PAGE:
The Disenfranchised Tell Their Tales

Posted July 21, 2008 at 6:10pm

During a presidential election season dominated by talk of change — from the top down — a new book shows how the disempowered in America are making a difference from the ground up.

“Your America: Democracy’s Local Heroes” is a collection of stories by broadcast journalists John Siceloff and Jason Maloney.

Each chapter is focused on an ordinary person who bucked the system or used it to his advantage to improve the lives of people in his community.

The book is based on NOW, a PBS program that highlights extraordinary community achievements. Siceloff is creator and executive producer; Maloney, who has also worked on the show, is a news and documentary producer.

As the debate about how much real change Sens. John McCain (R-Ariz.) and Barack Obama (D-Ill.) would enact if elected continues, Siceloff said the people in his book prove that Americans don’t have to wait on politicians to get things done.

“There is a widespread feeling that the folks elected to solve problems aren’t doing it quickly enough,” Siceloff said in an interview. “[These activists] aren’t waiting for America’s leaders to solve problems. They’re solving problems now.”

He contrasted the activism of today with that of the 1960s. Back then, people held protests, imploring politicians to take action and to listen to their grievances and proposals. Today, Siceloff noted, there is a new way of reaching out to those in office — activists are doing the legwork themselves, then reaching out to politicians to ask them to join the conversation.

“They’re saying, ‘we are creating change. Join with us to make bigger change happen,’” Siceloff said, adding that the process is changing the relationship between local activism and national politics.

Although each of the activists’ stories have already been shown on the television program, “Your America” delves deeper into their backgrounds, giving readers a sense of where these people came from and what they actually overcame to become community leaders.

For most of them, it was a personal hardship or injustice that prompted them to enact change for themselves and others in their situations.

“We often found that they were driven to help those nearest and dearest to them,” Siceloff said. “Often it was a very personal issue that got folks started.”

One such person is Wynona Ward, a Vermont woman whose violent past prompted her to break the cycle of abuse in her own family and to do the same for women and children in rural parts of the state by earning her law degree and reaching out to those with limited access to resources or support.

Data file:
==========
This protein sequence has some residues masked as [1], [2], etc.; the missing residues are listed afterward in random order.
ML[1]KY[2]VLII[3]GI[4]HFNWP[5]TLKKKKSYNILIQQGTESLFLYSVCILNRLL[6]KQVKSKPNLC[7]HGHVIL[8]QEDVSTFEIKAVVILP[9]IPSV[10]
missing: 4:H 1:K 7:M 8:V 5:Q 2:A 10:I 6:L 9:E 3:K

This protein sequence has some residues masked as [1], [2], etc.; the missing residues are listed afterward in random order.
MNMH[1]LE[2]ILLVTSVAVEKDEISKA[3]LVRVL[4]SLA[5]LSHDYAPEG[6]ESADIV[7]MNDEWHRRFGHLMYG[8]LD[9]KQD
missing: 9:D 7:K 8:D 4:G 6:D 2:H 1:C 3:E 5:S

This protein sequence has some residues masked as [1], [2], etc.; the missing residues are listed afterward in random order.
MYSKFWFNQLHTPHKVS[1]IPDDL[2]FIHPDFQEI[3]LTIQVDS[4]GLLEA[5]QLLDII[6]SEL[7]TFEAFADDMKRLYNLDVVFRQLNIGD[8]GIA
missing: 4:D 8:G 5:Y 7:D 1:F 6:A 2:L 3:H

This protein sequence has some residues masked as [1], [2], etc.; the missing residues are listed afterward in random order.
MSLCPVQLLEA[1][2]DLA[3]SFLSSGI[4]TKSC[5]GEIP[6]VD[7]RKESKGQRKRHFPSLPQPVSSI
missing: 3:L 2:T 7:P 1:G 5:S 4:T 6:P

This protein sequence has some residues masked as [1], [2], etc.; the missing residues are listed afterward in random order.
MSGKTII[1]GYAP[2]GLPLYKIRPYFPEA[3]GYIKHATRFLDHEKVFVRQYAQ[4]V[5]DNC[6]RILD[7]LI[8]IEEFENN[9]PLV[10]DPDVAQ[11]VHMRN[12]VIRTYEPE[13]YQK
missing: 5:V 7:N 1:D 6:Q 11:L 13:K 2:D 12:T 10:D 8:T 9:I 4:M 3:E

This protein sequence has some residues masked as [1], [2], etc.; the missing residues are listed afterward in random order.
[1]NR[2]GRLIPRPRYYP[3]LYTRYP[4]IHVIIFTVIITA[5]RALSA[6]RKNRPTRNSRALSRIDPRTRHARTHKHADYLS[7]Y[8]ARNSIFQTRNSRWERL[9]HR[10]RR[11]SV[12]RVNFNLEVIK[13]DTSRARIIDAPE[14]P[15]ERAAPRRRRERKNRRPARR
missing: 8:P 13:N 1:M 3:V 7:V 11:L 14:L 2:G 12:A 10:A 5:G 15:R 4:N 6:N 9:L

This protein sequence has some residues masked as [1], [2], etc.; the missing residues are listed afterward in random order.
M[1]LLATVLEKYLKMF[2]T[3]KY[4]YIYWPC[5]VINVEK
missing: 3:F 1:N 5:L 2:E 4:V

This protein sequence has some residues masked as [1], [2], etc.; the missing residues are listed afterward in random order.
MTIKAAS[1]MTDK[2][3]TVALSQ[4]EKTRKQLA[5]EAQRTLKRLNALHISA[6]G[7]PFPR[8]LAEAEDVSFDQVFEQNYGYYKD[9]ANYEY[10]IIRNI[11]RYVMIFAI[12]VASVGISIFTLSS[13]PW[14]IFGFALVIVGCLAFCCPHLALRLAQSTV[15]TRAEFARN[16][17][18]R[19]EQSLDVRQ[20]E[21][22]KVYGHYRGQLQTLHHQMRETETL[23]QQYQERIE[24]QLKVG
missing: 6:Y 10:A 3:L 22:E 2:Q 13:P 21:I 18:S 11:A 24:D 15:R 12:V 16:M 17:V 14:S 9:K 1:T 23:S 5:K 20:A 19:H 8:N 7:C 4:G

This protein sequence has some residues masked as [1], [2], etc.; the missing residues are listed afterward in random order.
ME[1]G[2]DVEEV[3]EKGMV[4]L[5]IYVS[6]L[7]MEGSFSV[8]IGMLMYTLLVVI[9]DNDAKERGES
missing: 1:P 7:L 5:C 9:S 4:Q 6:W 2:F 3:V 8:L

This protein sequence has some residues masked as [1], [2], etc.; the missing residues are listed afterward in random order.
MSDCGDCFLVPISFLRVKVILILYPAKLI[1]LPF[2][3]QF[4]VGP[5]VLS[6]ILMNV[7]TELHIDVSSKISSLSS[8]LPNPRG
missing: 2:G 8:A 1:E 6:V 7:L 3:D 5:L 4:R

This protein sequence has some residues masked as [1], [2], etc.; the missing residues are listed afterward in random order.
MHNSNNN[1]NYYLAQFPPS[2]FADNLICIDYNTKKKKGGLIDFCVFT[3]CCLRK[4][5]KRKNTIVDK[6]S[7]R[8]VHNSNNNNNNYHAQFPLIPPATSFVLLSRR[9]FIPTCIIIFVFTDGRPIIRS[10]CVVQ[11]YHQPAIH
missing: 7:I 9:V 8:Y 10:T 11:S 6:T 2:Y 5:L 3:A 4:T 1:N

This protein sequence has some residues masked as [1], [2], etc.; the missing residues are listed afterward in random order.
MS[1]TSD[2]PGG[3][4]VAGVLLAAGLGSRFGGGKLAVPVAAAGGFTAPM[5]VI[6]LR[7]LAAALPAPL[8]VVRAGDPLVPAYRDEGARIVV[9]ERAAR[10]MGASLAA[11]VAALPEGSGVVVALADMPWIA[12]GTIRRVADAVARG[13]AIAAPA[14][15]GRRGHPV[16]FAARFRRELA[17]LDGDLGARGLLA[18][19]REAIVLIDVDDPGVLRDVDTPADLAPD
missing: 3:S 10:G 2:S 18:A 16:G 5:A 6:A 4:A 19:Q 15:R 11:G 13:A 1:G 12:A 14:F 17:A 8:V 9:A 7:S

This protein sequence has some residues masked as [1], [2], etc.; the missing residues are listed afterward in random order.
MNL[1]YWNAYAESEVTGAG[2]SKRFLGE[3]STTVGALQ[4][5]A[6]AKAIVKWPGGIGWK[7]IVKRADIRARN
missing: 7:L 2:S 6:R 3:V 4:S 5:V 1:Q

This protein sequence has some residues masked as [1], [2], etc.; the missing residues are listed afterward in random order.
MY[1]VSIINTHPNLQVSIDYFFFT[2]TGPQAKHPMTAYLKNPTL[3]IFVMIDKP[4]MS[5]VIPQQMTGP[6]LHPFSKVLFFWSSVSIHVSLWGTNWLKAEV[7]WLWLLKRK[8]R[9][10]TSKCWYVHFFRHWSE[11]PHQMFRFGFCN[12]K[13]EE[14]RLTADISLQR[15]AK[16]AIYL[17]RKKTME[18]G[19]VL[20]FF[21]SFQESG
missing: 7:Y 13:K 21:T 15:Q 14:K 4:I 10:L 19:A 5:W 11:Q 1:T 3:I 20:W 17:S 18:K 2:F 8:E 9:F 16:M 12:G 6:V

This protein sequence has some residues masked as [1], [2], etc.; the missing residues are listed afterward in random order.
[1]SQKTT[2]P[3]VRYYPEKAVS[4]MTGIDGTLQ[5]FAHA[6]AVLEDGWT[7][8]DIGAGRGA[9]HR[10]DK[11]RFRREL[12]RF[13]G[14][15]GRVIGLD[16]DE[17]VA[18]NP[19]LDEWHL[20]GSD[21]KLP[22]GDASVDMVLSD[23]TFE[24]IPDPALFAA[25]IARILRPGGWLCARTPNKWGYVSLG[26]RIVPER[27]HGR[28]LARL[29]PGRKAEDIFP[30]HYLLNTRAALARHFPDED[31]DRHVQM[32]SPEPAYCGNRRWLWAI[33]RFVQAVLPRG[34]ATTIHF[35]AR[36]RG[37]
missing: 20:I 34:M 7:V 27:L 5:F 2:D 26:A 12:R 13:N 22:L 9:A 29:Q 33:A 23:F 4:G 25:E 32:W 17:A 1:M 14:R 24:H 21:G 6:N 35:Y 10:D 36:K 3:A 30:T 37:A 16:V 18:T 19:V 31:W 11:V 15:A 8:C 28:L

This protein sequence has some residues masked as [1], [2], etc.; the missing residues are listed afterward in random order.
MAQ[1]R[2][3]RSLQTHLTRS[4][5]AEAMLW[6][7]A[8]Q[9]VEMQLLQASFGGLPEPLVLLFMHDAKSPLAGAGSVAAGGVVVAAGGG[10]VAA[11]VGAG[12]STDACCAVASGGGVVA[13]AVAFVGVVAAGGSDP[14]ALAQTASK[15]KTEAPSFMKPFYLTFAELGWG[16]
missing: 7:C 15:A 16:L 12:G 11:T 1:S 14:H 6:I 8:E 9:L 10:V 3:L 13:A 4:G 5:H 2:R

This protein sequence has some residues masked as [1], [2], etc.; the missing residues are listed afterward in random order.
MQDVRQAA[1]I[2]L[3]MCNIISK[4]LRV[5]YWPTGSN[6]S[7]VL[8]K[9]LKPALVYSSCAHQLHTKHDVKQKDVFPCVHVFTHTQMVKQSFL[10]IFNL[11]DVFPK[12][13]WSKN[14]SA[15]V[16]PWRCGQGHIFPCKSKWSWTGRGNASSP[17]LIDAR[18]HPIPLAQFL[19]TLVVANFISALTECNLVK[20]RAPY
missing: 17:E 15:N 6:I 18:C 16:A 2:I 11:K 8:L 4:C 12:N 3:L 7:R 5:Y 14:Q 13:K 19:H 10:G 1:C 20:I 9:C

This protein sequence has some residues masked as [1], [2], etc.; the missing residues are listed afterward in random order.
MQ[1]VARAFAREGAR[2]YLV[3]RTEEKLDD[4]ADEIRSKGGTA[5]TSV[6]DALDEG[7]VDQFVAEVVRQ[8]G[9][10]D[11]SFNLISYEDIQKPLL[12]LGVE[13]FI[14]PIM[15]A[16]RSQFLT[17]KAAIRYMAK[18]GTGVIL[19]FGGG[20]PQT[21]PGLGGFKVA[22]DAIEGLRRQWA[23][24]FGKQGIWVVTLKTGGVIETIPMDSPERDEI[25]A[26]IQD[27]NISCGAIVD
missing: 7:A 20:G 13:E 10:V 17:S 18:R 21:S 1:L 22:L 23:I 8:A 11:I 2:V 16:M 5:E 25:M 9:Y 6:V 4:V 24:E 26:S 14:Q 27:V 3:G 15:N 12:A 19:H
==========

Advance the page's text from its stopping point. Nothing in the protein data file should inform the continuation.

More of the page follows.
The stories span the country — a Florida lawyer who uses the system to push children through foster care and into adoptive families quickly, Montana ranchers who became active in the struggle to keep land in their state open and undeveloped, and an immigrant from Mexico who rallied his co-workers to fight for fair compensation and better working conditions.

The writing in “Your America” is straightforward and has a simple, almost broadcast style that makes for a quick but thoughtful read.

In addition to providing background on the activists’ lives, Siceloff also offers a quick history of the issues surrounding their causes.

When writing about attorney Katie Redford, who took on the major oil company Unocal for human rights violations in Myanmar, Siceloff gives a summary of the dismal political situation, as well as the plight of refugees who are stuck between Myanmar and Thailand, unable to go home but not permitted to create a new life in their border country.

These descriptions give context, adding weight to the story and providing a better sense of what has been achieved to better the situations. Occasionally, however, the historical synopses stray too far from the issue, breaking the momentum and distracting from an otherwise compelling read.

With many Americans frustrated by rising food and gas prices, among myriad other grievances, Siceloff said there is a tendency to become overwhelmed by bad news and cynical about politics. His hope is that people reading this book will see that the situation is not hopeless and that they can make improvements with their own initiative.

“In this moment, there are people taking action right now,” he said. “That’s an important message.”